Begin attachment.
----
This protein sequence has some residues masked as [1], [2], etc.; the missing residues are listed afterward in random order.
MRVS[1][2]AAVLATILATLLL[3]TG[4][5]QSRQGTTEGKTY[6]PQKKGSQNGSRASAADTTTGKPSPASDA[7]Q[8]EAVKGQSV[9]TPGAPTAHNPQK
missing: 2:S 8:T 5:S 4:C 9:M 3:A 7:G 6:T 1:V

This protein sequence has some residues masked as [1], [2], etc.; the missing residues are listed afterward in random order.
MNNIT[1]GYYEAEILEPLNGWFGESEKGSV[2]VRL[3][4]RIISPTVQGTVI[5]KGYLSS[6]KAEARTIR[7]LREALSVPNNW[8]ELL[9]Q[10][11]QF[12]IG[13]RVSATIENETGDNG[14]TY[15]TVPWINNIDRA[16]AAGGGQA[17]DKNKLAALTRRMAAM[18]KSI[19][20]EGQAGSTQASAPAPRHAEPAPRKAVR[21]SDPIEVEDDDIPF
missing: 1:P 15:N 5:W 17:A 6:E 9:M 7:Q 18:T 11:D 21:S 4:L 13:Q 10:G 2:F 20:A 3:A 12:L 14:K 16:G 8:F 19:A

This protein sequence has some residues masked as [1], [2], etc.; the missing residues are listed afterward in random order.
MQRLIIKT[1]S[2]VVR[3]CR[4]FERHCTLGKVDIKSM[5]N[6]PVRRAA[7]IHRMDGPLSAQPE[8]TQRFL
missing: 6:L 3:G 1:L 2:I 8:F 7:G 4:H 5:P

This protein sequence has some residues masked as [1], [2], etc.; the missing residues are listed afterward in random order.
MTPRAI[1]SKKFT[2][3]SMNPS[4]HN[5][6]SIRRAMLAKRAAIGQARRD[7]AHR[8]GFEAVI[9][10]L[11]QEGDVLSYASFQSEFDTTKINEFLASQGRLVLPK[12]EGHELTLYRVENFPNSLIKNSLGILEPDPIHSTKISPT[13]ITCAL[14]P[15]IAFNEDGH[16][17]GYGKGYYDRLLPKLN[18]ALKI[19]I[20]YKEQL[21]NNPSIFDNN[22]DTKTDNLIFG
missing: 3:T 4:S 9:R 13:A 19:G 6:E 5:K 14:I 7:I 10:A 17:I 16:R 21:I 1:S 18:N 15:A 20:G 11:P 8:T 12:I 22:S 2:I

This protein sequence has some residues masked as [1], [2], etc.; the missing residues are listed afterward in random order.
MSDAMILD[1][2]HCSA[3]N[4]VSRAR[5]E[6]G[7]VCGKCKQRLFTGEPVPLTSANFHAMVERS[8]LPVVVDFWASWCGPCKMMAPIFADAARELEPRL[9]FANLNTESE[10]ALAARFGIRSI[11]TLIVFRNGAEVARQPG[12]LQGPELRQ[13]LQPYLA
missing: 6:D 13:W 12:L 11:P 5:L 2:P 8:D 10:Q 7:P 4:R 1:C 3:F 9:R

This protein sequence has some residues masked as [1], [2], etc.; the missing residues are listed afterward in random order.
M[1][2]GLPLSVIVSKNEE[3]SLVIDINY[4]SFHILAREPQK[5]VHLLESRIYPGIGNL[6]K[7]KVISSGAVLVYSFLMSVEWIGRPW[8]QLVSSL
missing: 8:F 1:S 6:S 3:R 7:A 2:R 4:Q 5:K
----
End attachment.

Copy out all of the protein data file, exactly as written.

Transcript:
This protein sequence has some residues masked as [1], [2], etc.; the missing residues are listed afterward in random order.
MRVS[1][2]AAVLATILATLLL[3]TG[4][5]QSRQGTTEGKTY[6]PQKKGSQNGSRASAADTTTGKPSPASDA[7]Q[8]EAVKGQSV[9]TPGAPTAHNPQK
missing: 2:S 8:T 5:S 4:C 9:M 3:A 7:G 6:T 1:V

This protein sequence has some residues masked as [1], [2], etc.; the missing residues are listed afterward in random order.
MNNIT[1]GYYEAEILEPLNGWFGESEKGSV[2]VRL[3][4]RIISPTVQGTVI[5]KGYLSS[6]KAEARTIR[7]LREALSVPNNW[8]ELL[9]Q[10][11]QF[12]IG[13]RVSATIENETGDNG[14]TY[15]TVPWINNIDRA[16]AAGGGQA[17]DKNKLAALTRRMAAM[18]KSI[19][20]EGQAGSTQASAPAPRHAEPAPRKAVR[21]SDPIEVEDDDIPF
missing: 1:P 15:N 5:W 17:A 6:E 9:M 7:Q 18:T 11:D 21:S 4:L 13:Q 10:G 2:F 20:A 3:A 12:L 14:K 16:G 8:F 19:A

This protein sequence has some residues masked as [1], [2], etc.; the missing residues are listed afterward in random order.
MQRLIIKT[1]S[2]VVR[3]CR[4]FERHCTLGKVDIKSM[5]N[6]PVRRAA[7]IHRMDGPLSAQPE[8]TQRFL
missing: 6:L 3:G 1:L 2:I 8:F 7:G 4:H 5:P

This protein sequence has some residues masked as [1], [2], etc.; the missing residues are listed afterward in random order.
MTPRAI[1]SKKFT[2][3]SMNPS[4]HN[5][6]SIRRAMLAKRAAIGQARRD[7]AHR[8]GFEAVI[9][10]L[11]QEGDVLSYASFQSEFDTTKINEFLASQGRLVLPK[12]EGHELTLYRVENFPNSLIKNSLGILEPDPIHSTKISPT[13]ITCAL[14]P[15]IAFNEDGH[16][17]GYGKGYYDRLLPKLN[18]ALKI[19]I[20]YKEQL[21]NNPSIFDNN[22]DTKTDNLIFG
missing: 3:T 4:S 9:R 13:A 19:G 6:E 5:K 14:I 7:I 10:A 17:I 16:R 21:I 1:S 18:N 15:A 20:G 11:P 8:T 12:I 22:S 2:I

This protein sequence has some residues masked as [1], [2], etc.; the missing residues are listed afterward in random order.
MSDAMILD[1][2]HCSA[3]N[4]VSRAR[5]E[6]G[7]VCGKCKQRLFTGEPVPLTSANFHAMVERS[8]LPVVVDFWASWCGPCKMMAPIFADAARELEPRL[9]FANLNTESE[10]ALAARFGIRSI[11]TLIVFRNGAEVARQPG[12]LQGPELRQ[13]LQPYLA
missing: 6:D 13:W 12:L 11:P 5:L 2:P 8:D 10:Q 7:P 4:R 1:C 3:F 9:R

This protein sequence has some residues masked as [1], [2], etc.; the missing residues are listed afterward in random order.
M[1][2]GLPLSVIVSKNEE[3]SLVIDINY[4]SFHILAREPQK[5]VHLLESRIYPGIGNL[6]K[7]KVISSGAVLVYSFLMSVEWIGRPW[8]QLVSSL
missing: 8:F 1:S 6:S 3:R 7:A 2:R 4:Q 5:K